Weather delays peak pressure at Belgian herb farm

"A book is the perfect way to inspire people to use new herb varieties"

It's usually hectic at the Belgian herb farm Kruiden Claus from mid-March in the run-up to Easter. This year, however, the proper pressure is a way off. "I think the weather's the biggest reason," begins Lode Claus of the herb farm specializing in herbs, forgotten vegetables, rare strawberry varieties, and edible flowers. "It's getting a bit busier, but everyone's still restocking. Still, that gives us more room to process all the orders."

Lode Claus

More than a century ago, Lode's great-grandfather established Kruiden Claus, which cultivates roughly 300 different potted herbs. Lode is the family business' fourth generation. It, like many, has gone through a turbulent time. "At the start of the pandemic, our sales, too, plummeted," he admits.

"Normally, we'd still be getting customers, but right around our peak period, everyone had to stay home. The only options people had left for a day out were garden centers. That's a big client share for us, so that benefited us, and we could keep working very well."

COVID and crises
Kruiden Claus thus keeps doing well, despite COVID and other crises. Asked about the post-pandemic situation, the grower mentions its challenges since last year. "Last summer, we had some water shortage issues. We use quite a lot of water. We have large ponds here, but they started drying up. We, thus, had to bring in some water for irrigation. But winter - which corrected the situation - is over now, and there's plenty of water again," explains Lode.

Left, chef Michiel and Lode. Right, Lode's father, Christian Claus.

It was quite a mild winter, too, which did the company good. "We, of course, had heating costs, but we grow planting stock which are quite winter hardy. So, despite how expensive energy was, our bills were manageable. However, in recent years we've started with some more exotic species, like ginger and turmeric. We begin in the spring when the weather's a little better. This year's nice weather took a while to arrive, so we did have to heat a bit extra, but the frost seems to be over now," says Claus.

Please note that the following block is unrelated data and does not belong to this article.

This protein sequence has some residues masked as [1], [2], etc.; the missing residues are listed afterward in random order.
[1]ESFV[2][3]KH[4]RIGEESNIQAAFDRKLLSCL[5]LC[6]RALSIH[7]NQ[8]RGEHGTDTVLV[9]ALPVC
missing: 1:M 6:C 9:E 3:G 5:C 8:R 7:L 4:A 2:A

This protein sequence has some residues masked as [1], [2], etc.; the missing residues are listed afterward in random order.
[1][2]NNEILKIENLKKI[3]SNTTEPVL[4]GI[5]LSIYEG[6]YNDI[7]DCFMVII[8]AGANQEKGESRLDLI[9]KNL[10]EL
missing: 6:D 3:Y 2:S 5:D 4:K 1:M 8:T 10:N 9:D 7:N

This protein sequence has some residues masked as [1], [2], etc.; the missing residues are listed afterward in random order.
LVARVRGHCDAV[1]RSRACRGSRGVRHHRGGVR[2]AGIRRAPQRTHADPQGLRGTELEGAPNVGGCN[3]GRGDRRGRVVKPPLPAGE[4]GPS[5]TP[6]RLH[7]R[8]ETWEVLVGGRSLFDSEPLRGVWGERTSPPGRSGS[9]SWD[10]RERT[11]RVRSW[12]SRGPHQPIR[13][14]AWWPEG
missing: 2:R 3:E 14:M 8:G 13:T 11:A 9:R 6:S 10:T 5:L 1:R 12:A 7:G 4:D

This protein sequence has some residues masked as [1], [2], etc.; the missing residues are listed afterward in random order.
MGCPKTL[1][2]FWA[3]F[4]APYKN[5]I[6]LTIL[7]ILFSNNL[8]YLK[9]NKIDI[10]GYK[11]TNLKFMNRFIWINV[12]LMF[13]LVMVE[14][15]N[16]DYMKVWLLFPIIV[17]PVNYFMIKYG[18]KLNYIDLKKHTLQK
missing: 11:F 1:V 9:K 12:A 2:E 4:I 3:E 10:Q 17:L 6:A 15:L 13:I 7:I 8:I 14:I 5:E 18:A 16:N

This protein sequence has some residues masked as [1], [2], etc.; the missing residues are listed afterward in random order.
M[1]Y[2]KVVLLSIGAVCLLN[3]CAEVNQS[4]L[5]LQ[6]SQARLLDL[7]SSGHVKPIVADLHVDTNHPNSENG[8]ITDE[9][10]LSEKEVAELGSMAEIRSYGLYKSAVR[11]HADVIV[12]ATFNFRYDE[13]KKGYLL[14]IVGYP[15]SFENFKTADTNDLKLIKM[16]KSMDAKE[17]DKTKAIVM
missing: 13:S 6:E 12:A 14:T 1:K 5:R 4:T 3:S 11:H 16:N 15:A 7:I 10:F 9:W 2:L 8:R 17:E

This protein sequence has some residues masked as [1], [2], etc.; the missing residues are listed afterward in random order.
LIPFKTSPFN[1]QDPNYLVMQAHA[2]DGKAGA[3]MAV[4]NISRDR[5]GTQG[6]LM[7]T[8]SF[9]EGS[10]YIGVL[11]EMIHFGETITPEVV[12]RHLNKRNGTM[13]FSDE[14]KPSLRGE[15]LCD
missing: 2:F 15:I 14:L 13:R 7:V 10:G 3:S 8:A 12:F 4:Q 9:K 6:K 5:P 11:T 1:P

Van peak to continual pressure
The lovely spring weather has somewhat delayed the company's true peak pressure. "Everything's still starting up, and that's undeniably down to the weather. Though, the peaks are also shifting a bit in general. Those used to be absolutely clear, with February 1 to mid-July being the busiest period. Nowadays, that rush is constant. It still gets hectic during the traditional peak time, but our assortment now includes perennials. These are gaining increasing popularity as, say, ornamental gardens."

"We supply the tree nurseries, too, an active sector in the fall. They still, as is traditional in Belgium, plant then to get a head start in the spring, which is why we're increasingly busy in the fall. It keeps you busy," Lode laughs.

Search for novelties
The nursery's - which give companies tours, too - top sellers remain the classics like basil, rosemary, thyme, and parsley, but Lode sees more people wanting more special varieties.

"That's often related to chefs who are usually the first to want to introduce unusual herbs. They incorporate them into recipes, after which, through TV coverage, for example, it becomes known. The general public then starts using those herbs too."

"That happens a lot lately. It's also because people don't always know what to do with unfamiliar herbs. They need information before they start using it, but once discovered, you can have a lot of fun with varieties like lemon or orange thyme. Another example is saline herbs, like oyster leaf, which are becoming more and more popular. A restaurant began using this a few years ago, and home cooks have since picked up on that. That's nice to see," Lode continues.

Pop-up restaurant and fourth book
One way Kruiden Claus responds to this is via a new book. Lode and his father, Christian, have already written a trio of books on herb growing, but last fall, their 4th book, 'Kruiden kweken koken' (Herbs: Growing, Cooking), was released. "The first three books focused mainly on growing herbs; this one goes into both growing and cooking."

"We worked with a chef, who set to work creating new recipes using the herbs. These are the star of those dishes, elevating them rather than just being an addition," says the grower. "That proved to be innovative in the industry. It gives people the information and tools to start growing and using that herb in the kitchen. Plus, it's an ideal way for chefs to get inspiration."

There will also be a local pop-up restaurant in the summer. Not at Lode's nursery but at a picking farm nearby. "That idea sprung from the book. The initiative, called 'Dinner with the Queen', is all about bees' value. It's a gourmet dinner amidst the fields, where the chef, with whom we've collaborated, prepares the meals. We then share information and experience about the herbs. These are great ways to introduce people to as many different varieties as possible while encouraging herb consumption," Lode concludes.

For more information:
Lode Claus
Kruiden Claus
1 Beer Street
9770, Kruishoutem, BE
Tel: +32 (0) 498 106 733

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